Sure this is how the elites create the fear required to rule. The left does it by bundling all conservatives with some imagined republican rubrick, all to terrify the left that they are somehow alien and must be stopped. You Richard, and this site are primary tools in this. That which Greenwald talks about in relation to the need to spread this fear, you are a part of. One side fears the extremism of the other, focuses on it, and does the job for the elites quite admirably.

  62. #63 by Tiller on October 22, 2010 - 11:11 am

    Too bad nobody watches it Richard, Maddow that is. Williams never said anything about his feelings on Muslims at his job at NPR. Did he? Unless toeing some kind of ideological line is in his contract with them, what they did is certainly have him pay consequences for his free speech on Fox.

    What he said was said outside the context of his job at NPR, and as such NPR has no right to sanction it, only a desire.

    Maybe wherever he signed his contract with NPR is an at will, right to work state, so NPR doesn’t need a reason. Un fortunately for them, they have stated the reason for his firing as his statements at his other job. Poor NPR, more irrelevant every day that passes.

  63. #64 by Richard Warnick on October 22, 2010 - 11:15 am

    I believe the NPR CEO was tired of Williams going on Faux News and falsely representing himself as a “liberal” because of his affiliation with NPR. She was probably looking for an excuse to fire him, and found one.

  64. #65 by Tiller on October 22, 2010 - 11:32 am

    Yes, so you maintain William’s was the closet conservative in NPR’s coven, so what, if anything, is “public” about an organization that will fire people based on their beliefs and these outside the context of their work environment?

    In any place but a right to work state, where reasons for firing need not be given, what NPR did is a civil rights violation, violation of existing federal labor laws. If he isn’t in such a State where his contract is signed, he should sue the pants of them, and make it a shotgun approach, suing the organization, and the CEO personally. It’s criminal, it civil, and NPR now shows they are every bit as Fox, and Fox, just not nearly so shrewd or popular.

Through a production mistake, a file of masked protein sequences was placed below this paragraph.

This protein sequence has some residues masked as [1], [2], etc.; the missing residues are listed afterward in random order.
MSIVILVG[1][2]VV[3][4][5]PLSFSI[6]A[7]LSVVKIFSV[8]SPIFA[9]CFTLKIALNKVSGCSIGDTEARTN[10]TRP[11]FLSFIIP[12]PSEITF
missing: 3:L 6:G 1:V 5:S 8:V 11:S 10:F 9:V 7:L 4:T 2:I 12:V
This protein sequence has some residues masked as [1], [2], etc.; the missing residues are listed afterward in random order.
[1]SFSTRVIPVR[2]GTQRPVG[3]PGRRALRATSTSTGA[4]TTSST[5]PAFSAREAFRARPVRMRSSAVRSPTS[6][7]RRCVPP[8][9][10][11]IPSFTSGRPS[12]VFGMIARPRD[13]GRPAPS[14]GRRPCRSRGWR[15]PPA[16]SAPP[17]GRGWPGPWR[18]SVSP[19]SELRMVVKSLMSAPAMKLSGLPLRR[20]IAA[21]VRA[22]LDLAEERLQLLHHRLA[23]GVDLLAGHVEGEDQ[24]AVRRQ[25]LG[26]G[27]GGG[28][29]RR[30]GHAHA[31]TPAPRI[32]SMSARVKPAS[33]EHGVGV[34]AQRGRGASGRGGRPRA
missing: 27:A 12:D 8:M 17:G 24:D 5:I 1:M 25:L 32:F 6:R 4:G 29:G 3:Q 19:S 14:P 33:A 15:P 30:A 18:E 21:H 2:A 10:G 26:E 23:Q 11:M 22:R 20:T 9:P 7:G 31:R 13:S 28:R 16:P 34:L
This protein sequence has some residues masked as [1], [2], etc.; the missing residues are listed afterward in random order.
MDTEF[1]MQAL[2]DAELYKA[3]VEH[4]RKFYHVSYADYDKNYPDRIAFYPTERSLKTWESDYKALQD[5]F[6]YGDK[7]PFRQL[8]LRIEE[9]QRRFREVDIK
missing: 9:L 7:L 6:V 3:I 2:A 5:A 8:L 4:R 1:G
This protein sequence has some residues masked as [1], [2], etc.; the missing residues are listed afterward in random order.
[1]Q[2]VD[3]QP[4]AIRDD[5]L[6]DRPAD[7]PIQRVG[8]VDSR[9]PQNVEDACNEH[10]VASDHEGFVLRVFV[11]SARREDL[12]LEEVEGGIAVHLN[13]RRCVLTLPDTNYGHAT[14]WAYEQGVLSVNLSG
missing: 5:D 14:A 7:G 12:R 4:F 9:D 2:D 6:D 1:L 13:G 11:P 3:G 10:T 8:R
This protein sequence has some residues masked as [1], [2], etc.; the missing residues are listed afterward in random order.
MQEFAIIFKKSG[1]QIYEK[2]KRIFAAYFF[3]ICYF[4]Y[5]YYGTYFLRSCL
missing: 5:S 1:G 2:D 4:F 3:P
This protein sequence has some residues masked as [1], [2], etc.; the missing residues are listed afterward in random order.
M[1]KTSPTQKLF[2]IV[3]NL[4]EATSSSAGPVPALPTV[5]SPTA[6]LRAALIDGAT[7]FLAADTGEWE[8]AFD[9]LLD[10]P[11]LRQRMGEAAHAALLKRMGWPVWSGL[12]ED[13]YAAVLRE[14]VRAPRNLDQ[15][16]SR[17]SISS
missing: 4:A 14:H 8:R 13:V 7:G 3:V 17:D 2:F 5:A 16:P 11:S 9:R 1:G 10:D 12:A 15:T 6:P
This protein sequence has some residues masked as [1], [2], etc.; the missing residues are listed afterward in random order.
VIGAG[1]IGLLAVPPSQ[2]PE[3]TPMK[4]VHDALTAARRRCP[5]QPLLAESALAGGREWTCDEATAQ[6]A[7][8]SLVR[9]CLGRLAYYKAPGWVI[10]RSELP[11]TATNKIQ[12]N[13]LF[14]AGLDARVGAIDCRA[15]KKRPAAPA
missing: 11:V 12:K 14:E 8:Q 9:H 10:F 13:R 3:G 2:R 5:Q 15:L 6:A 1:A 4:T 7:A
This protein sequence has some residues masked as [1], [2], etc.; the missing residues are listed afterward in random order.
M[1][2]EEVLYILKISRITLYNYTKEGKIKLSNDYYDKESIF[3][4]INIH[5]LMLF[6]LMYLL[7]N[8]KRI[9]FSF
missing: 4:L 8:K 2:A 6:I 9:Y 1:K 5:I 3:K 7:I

It is another nail in NPR’s coffin.

  65. #66 by Tiller on October 22, 2010 - 11:40 am

    The removal of the 3% Federal subsidy for NPR will have one very positive effect. It would as part of the action force them to remove the word “public” from their name, and that is long overdue.

    I recommend National Petroleum Radio, in light of their long affiliaition with Exxon-Mobil, or perhaps National Peking Radio, in light of Walmart’s sponsorship, or maybe National Poltroon Radio, or maybe Not Prone (to) Reality..just like Fox, the phony yin to their phony yang.

  66. #67 by brewski on October 22, 2010 - 1:55 pm

    Then NPR also needs to fire Mara Liasson for her regular appearances on Fox News, and Nina Totenberg should be fired for appearing on Inside Washington. I mean, that is what liberals really want, to intimidate and silence people unless they have one specific point of view. There is no diversity, there is no democracy, it is a one thought, one opinion, one-party state.

    Richard, thank you for defining National Socialism for me so clearly. Richard uber alles.

  67. #68 by Larry Bergan on October 23, 2010 - 12:45 am

    This is nothing but political theater. Now that the NYC “mosque” flap has died, it was necessary for the wingers to, once again, make sure America knew that liberals were clueless and spaced out about the great danger Muslims pose at the backyard barbecue.

    Juan Williams is just one more phony liberal that pushes the conversation to the right. If NPR were liberal, they would stop inviting many more right wing pundits then left wing pundits on their shows. They DO have some good hosts, but like Olbermann, they are forced to chat with minders of the status quo much more then sane people with good ideas.

    Nobody got upset when Helen Thomas got shafted.

    If I was NPR, I would have fired Williams the FIRST time he got caught wading though the sewer naked.

  68. #69 by Larry Bergan on October 23, 2010 - 12:48 am

    Here we go again, talking about something the Republicans want us to talk about instead of the important stuff!

  69. #70 by brewski on October 23, 2010 - 8:37 am

    Why is my comment in moderation?
    More thought police?

  70. #71 by Tiller on October 23, 2010 - 9:14 am

    This is important stuff. NPR is not a “public” unbiased forum any more than this site is. Your bearing is fascistic Larry. Larry defines what is important. His people can do no wrong. The people he reveres are all good, and those that he is told are bad, are bad.

    It is ridiculous, though you might as well get used to it, as your opposition is not going to go away. If anything, it is getting stronger while the far left withers. This is a democracy, in that the middle should be where most decisions lie. Due to the extremism you help promote, your side does not get to participate because of their whack job status.

    Obama letting you down should have taught you this. A 2 year program for the far left to understand how many do not agree with them.

    As for Helen, she spoke out against the Tribe, and that is why she is gone. That truth cannot be spoken on NPR or anywhere and remain mainstream.

  71. #72 by Tiller on October 23, 2010 - 9:29 am